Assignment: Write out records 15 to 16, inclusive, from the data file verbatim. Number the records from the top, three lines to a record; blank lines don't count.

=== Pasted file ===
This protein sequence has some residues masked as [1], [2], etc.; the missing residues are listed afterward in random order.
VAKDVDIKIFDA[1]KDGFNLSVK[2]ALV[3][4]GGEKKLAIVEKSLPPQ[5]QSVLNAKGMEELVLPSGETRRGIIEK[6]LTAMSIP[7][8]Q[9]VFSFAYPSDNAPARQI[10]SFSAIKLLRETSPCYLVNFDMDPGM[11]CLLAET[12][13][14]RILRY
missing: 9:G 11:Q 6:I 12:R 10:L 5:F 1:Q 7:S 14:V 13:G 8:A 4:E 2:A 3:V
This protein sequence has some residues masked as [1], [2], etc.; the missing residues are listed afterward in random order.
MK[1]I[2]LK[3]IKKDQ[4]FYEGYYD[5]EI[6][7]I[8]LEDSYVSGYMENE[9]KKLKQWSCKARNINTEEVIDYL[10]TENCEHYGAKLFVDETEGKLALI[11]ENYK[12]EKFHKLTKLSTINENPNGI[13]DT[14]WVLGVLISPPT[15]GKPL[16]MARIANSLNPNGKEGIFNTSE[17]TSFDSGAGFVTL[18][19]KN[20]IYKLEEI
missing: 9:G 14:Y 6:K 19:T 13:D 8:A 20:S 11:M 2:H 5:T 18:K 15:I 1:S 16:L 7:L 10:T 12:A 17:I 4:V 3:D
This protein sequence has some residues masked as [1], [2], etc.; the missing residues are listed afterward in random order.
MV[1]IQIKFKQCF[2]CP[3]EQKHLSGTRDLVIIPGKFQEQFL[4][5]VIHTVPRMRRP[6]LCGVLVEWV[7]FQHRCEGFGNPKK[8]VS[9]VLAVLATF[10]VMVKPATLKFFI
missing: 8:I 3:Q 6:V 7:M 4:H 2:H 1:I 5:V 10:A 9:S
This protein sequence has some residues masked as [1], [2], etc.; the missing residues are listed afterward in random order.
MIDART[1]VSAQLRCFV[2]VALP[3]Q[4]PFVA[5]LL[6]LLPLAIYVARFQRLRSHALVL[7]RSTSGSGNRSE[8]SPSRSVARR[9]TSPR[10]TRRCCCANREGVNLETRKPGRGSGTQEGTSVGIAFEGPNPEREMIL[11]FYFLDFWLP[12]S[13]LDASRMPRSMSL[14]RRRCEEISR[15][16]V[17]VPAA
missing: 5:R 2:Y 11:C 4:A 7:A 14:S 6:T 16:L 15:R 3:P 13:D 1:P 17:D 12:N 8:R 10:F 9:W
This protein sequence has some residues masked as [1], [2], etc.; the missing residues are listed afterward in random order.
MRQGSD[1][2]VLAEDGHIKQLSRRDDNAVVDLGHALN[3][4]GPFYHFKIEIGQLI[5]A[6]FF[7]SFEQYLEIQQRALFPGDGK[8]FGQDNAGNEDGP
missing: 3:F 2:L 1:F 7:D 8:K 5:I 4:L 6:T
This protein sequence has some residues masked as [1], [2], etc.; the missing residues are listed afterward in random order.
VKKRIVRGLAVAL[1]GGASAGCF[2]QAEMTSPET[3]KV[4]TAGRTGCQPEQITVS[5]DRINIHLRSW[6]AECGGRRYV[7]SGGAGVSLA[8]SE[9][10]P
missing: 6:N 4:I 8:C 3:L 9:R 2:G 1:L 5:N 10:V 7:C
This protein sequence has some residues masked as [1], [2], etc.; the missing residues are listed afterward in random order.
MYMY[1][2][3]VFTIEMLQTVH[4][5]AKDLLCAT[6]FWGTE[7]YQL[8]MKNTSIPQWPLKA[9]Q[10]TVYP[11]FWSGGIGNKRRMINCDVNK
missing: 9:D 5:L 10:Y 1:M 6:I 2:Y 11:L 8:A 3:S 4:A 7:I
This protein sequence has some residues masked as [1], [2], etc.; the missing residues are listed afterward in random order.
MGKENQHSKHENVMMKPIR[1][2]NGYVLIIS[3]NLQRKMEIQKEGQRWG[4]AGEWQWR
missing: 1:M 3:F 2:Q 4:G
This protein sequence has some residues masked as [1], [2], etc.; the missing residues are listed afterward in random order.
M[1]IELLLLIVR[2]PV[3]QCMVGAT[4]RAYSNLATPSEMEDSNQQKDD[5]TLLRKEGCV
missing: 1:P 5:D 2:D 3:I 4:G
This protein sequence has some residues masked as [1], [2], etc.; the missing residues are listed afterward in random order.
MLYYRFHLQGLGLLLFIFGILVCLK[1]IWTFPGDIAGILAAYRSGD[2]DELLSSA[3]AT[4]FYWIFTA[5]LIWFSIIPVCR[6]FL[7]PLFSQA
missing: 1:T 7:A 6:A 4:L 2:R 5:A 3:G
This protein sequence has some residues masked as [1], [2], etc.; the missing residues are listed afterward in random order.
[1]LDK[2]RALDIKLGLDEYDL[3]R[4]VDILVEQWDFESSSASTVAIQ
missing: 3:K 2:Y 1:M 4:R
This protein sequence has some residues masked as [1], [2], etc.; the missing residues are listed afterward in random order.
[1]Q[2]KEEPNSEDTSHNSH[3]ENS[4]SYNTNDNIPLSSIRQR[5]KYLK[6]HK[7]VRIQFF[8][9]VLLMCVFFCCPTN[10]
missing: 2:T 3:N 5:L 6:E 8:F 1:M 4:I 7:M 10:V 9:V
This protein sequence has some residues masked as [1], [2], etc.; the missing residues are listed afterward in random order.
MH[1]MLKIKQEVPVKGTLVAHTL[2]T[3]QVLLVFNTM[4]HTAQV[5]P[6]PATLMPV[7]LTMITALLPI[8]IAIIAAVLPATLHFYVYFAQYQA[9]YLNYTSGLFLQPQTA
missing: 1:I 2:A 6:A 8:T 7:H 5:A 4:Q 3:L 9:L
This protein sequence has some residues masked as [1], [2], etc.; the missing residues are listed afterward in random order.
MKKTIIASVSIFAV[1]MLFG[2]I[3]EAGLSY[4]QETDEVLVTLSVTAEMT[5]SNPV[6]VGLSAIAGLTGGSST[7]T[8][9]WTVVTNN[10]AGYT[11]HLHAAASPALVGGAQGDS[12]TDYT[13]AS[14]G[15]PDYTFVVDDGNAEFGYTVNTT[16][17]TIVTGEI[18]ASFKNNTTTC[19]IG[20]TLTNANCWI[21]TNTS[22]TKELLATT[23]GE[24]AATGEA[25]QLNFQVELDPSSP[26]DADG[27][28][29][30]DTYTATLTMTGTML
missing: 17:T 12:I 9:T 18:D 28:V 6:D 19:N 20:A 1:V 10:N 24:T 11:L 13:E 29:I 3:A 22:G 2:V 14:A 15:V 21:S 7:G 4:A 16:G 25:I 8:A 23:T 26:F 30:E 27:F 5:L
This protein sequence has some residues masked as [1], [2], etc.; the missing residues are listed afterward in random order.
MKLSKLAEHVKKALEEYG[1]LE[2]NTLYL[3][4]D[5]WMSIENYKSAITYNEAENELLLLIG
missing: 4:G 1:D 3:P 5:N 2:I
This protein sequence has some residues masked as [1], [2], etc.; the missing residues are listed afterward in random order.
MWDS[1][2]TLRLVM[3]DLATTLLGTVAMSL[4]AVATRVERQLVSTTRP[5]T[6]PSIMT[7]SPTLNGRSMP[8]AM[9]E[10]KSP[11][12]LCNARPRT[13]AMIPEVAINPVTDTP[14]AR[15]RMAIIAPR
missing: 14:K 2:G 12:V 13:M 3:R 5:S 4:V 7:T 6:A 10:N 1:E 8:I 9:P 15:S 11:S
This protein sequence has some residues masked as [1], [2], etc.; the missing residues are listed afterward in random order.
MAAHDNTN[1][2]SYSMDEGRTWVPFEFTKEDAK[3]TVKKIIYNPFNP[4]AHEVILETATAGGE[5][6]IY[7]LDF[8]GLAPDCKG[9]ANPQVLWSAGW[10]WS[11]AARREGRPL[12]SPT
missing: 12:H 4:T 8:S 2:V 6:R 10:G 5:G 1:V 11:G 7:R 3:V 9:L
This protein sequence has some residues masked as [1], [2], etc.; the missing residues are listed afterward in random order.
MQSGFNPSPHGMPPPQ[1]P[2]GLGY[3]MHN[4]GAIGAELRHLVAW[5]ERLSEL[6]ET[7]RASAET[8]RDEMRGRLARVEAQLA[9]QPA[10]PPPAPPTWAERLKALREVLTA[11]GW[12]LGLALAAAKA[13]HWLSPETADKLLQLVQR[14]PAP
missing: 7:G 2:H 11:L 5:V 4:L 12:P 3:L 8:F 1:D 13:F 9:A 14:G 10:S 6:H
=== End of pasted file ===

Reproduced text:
This protein sequence has some residues masked as [1], [2], etc.; the missing residues are listed afterward in random order.
MKLSKLAEHVKKALEEYG[1]LE[2]NTLYL[3][4]D[5]WMSIENYKSAITYNEAENELLLLIG
missing: 4:G 1:D 3:P 5:N 2:I
This protein sequence has some residues masked as [1], [2], etc.; the missing residues are listed afterward in random order.
MWDS[1][2]TLRLVM[3]DLATTLLGTVAMSL[4]AVATRVERQLVSTTRP[5]T[6]PSIMT[7]SPTLNGRSMP[8]AM[9]E[10]KSP[11][12]LCNARPRT[13]AMIPEVAINPVTDTP[14]AR[15]RMAIIAPR
missing: 14:K 2:G 12:V 13:M 3:R 5:S 4:V 7:T 6:A 10:N 1:E 8:I 9:P 15:S 11:S